United States District Court, E.D. Missouri, Southeastern Division
MEMORANDUM AND ORDER
STEPHEN N. LIMBAUGH, JR. UNITED STATES DISTRICT JUDGE
a prisoner, seeks leave to proceed in forma pauperis in this
civil action under 42 U.S.C. § 1983. Having reviewed
plaintiff’s financial information, the Court assesses a
partial initial filing fee of $1.80, which is twenty percent
of his average monthly deposit. See 28 U.S.C. §
1915(b). Additionally, the Court will dismiss several of the
defendants from this action.
28 U.S.C. § 1915(e), the Court is required to dismiss a
complaint filed in forma pauperis if it is frivolous,
malicious, or fails to state a claim upon which relief can be
granted. To state a claim for relief under § 1983, a
complaint must plead more than “legal
conclusions” and “[t]hreadbare recitals of the
elements of a cause of action [that are] supported by mere
conclusory statements.” Ashcroft v. Iqbal, 556
U.S. 662, 678 (2009). A plaintiff must demonstrate a
plausible claim for relief, which is more than a “mere
possibility of misconduct.” Id. at 679.
“A claim has facial plausibility when the plaintiff
pleads factual content that allows the court to draw the
reasonable inference that the defendant is liable for the
misconduct alleged.” Id. at 678. Determining
whether a complaint states a plausible claim for relief [is]
a context-specific task that requires the reviewing court to
draw on its judicial experience and common sense.
Id. at 679.
is incarcerated at the Southeast Correctional Center
(“SECC”). Plaintiff alleges that on September 11,
2014, he covered the security camera in his cell with wet
toilet paper so that he could have privacy while using the
restroom. Afterward, he was given a conduct violation for
destruction of property. Plaintiff denies that any damage was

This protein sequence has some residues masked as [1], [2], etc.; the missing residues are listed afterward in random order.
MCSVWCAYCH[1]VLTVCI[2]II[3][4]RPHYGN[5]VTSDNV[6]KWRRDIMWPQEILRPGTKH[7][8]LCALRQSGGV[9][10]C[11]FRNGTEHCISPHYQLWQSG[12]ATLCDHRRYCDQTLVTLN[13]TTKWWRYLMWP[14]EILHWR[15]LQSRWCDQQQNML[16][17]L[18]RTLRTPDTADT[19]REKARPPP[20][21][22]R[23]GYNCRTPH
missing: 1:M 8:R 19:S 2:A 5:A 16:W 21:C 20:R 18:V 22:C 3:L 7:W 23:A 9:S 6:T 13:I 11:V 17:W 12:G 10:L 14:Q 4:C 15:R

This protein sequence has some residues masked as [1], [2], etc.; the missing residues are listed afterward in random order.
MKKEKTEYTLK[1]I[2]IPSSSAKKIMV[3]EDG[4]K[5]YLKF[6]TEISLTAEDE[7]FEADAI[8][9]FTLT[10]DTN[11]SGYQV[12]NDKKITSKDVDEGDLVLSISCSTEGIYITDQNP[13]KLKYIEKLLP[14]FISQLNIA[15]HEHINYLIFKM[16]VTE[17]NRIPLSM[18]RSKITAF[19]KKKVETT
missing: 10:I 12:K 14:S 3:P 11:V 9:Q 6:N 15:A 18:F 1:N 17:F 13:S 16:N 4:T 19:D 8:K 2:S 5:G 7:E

done to the camera.
Bartlett found plaintiff guilty of the charge, but he did not
order plaintiff to pay restitution. Defendant Price, the
Acting Functional Unit Manager, reviewed the decision and
modified it so that plaintiff was required to pay $317.00 in
restitution for damage to the camera. It is unclear whether
plaintiff was given notice or a hearing to object to the
Hanesbrink, Wallace, and Lombardi denied plaintiff’s
grievances on the matter.
removal of funds from a prisoner’s account without due
process might state a claim for relief under § 1983.
See Montanez v. Boyd, 344 Fed.Appx. 833, 835 (3rd
Cir. 2009). As a result, the Court will order the Clerk to
serve process on defendant Price.
under § 1983 requires a causal link to, and direct
responsibility for, the alleged deprivation of rights.”
Madewell v. Roberts, 909 F.2d 1203, 1208 (8th Cir.
1990); see Ashcroft v. Iqbal, 556 U.S. 662, 676
(2009) (“Because vicarious liability is inapplicable to
Bivens and § 1983 suits, a plaintiff must plead
that each Government-official defendant, through the
official’s own individual actions, has violated the
Constitution.”). Plaintiff has not pled facts showing
that defendant Bartlett intended for plaintiff to be fined.
As a result, the complaint fails to state a claim against
persons who cause or participate in the [constitutional]
violations are responsible. Ruling against a prisoner on an
administrative complaint does not cause or contribute to the
violation.” George v. Smith, 507 F.3d 605, 609
(7th Cir. 2007) (citations omitted). Therefore, the complaint
does not state a plausible claim against defendants
Hanesbrink, Wallace, or Lombardi.
complaint fails to state a claim against the Missouri
Department of Corrections or SECC because they are not
subject to suit under § 1983. E.g., Barket, Levy
& Fine, Inc. v. St. Louis Thermal Energy Corp., 948
F.2d 1084, 1086 (8th Cir. 1991) (agency exercising state
power is not “person” subject to § 1983
suit). As a result, the complaint is dismissed as to these
IT IS HEREBY ORDERED that plaintiff’s motion to proceed